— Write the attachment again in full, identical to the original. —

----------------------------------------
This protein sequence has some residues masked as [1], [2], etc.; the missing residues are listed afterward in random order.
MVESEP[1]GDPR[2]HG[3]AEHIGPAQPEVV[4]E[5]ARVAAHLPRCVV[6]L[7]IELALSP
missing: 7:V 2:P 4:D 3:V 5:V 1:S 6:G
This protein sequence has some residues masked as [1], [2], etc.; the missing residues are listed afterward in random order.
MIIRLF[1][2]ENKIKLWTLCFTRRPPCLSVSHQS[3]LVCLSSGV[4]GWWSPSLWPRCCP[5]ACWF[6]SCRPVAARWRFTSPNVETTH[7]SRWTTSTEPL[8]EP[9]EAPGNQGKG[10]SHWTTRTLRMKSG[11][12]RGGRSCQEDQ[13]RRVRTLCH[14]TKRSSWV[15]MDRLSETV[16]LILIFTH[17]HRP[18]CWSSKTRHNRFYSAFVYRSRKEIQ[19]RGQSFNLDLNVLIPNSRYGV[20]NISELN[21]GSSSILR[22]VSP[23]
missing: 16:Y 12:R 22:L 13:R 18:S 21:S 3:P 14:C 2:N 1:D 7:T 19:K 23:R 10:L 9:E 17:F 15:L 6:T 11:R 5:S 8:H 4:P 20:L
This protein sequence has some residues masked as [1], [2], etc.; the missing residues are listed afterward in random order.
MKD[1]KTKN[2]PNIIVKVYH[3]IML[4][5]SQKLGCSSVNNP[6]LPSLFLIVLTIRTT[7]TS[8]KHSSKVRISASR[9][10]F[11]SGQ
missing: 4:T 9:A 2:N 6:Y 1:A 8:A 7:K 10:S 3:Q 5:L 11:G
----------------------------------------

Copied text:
This protein sequence has some residues masked as [1], [2], etc.; the missing residues are listed afterward in random order.
MVESEP[1]GDPR[2]HG[3]AEHIGPAQPEVV[4]E[5]ARVAAHLPRCVV[6]L[7]IELALSP
missing: 7:V 2:P 4:D 3:V 5:V 1:S 6:G
This protein sequence has some residues masked as [1], [2], etc.; the missing residues are listed afterward in random order.
MIIRLF[1][2]ENKIKLWTLCFTRRPPCLSVSHQS[3]LVCLSSGV[4]GWWSPSLWPRCCP[5]ACWF[6]SCRPVAARWRFTSPNVETTH[7]SRWTTSTEPL[8]EP[9]EAPGNQGKG[10]SHWTTRTLRMKSG[11][12]RGGRSCQEDQ[13]RRVRTLCH[14]TKRSSWV[15]MDRLSETV[16]LILIFTH[17]HRP[18]CWSSKTRHNRFYSAFVYRSRKEIQ[19]RGQSFNLDLNVLIPNSRYGV[20]NISELN[21]GSSSILR[22]VSP[23]
missing: 16:Y 12:R 22:L 13:R 18:S 21:S 3:P 14:C 2:N 1:D 7:T 19:K 23:R 10:L 9:E 17:F 15:L 6:T 11:R 5:S 8:H 4:P 20:L
This protein sequence has some residues masked as [1], [2], etc.; the missing residues are listed afterward in random order.
MKD[1]KTKN[2]PNIIVKVYH[3]IML[4][5]SQKLGCSSVNNP[6]LPSLFLIVLTIRTT[7]TS[8]KHSSKVRISASR[9][10]F[11]SGQ
missing: 4:T 9:A 2:N 6:Y 1:A 8:A 7:K 10:S 3:Q 5:L 11:G